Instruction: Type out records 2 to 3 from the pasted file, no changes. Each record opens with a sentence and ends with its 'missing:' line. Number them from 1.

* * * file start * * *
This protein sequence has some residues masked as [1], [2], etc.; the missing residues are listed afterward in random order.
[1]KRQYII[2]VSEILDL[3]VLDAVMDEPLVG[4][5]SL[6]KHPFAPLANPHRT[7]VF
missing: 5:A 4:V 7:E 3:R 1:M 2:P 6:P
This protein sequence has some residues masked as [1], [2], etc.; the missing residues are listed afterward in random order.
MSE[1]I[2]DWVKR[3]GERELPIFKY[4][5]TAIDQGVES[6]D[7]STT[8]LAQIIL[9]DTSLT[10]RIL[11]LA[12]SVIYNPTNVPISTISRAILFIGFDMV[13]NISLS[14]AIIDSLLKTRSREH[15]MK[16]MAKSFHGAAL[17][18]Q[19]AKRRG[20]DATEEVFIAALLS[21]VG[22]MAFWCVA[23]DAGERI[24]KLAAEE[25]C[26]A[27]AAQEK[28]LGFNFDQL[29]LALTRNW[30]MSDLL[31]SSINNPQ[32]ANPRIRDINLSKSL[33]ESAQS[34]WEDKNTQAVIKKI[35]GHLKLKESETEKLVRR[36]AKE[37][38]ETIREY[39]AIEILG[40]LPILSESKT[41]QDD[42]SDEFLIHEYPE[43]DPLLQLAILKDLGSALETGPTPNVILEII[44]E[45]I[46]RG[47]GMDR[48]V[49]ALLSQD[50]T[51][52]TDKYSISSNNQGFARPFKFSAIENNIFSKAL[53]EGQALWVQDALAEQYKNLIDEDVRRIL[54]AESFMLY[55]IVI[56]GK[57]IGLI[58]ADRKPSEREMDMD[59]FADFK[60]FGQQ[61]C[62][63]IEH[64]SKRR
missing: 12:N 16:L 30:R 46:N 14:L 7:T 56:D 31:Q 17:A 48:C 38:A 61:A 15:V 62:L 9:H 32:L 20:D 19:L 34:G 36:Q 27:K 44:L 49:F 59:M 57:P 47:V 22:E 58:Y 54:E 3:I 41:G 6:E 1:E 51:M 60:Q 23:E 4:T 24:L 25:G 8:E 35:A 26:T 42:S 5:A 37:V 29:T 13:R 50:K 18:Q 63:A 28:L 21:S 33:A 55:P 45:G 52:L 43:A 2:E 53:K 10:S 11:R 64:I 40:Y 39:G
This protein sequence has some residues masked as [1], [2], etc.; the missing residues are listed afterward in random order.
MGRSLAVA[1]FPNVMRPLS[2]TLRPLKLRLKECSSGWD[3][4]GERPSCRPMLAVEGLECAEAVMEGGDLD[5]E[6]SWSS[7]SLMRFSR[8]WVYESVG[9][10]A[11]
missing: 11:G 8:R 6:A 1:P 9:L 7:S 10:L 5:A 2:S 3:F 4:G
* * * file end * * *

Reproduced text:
This protein sequence has some residues masked as [1], [2], etc.; the missing residues are listed afterward in random order.
MSE[1]I[2]DWVKR[3]GERELPIFKY[4][5]TAIDQGVES[6]D[7]STT[8]LAQIIL[9]DTSLT[10]RIL[11]LA[12]SVIYNPTNVPISTISRAILFIGFDMV[13]NISLS[14]AIIDSLLKTRSREH[15]MK[16]MAKSFHGAAL[17][18]Q[19]AKRRG[20]DATEEVFIAALLS[21]VG[22]MAFWCVA[23]DAGERI[24]KLAAEE[25]C[26]A[27]AAQEK[28]LGFNFDQL[29]LALTRNW[30]MSDLL[31]SSINNPQ[32]ANPRIRDINLSKSL[33]ESAQS[34]WEDKNTQAVIKKI[35]GHLKLKESETEKLVRR[36]AKE[37][38]ETIREY[39]AIEILG[40]LPILSESKT[41]QDD[42]SDEFLIHEYPE[43]DPLLQLAILKDLGSALETGPTPNVILEII[44]E[45]I[46]RG[47]GMDR[48]V[49]ALLSQD[50]T[51][52]TDKYSISSNNQGFARPFKFSAIENNIFSKAL[53]EGQALWVQDALAEQYKNLIDEDVRRIL[54]AESFMLY[55]IVI[56]GK[57]IGLI[58]ADRKPSEREMDMD[59]FADFK[60]FGQQ[61]C[62][63]IEH[64]SKRR
missing: 12:N 16:L 30:R 46:N 14:L 7:T 56:D 31:Q 17:A 48:C 38:A 61:A 15:V 62:L 9:H 32:L 20:D 19:L 34:G 36:Q 27:K 44:L 49:F 59:M 57:P 47:V 22:E 58:Y 54:E 3:I 41:G 6:E 1:E 51:M 60:Q 23:E 4:T 24:L 25:G 8:E 35:A 26:T 42:S 5:A 37:V 29:T 13:R 50:K 18:Q 63:A 28:L 21:S 33:A 55:P 45:G 52:L 43:A 2:E 53:K 10:S 11:R 64:I 40:Y 39:G
This protein sequence has some residues masked as [1], [2], etc.; the missing residues are listed afterward in random order.
MGRSLAVA[1]FPNVMRPLS[2]TLRPLKLRLKECSSGWD[3][4]GERPSCRPMLAVEGLECAEAVMEGGDLD[5]E[6]SWSS[7]SLMRFSR[8]WVYESVG[9][10]A[11]
missing: 11:G 8:R 6:A 1:P 9:L 7:S 10:L 5:A 2:S 3:F 4:G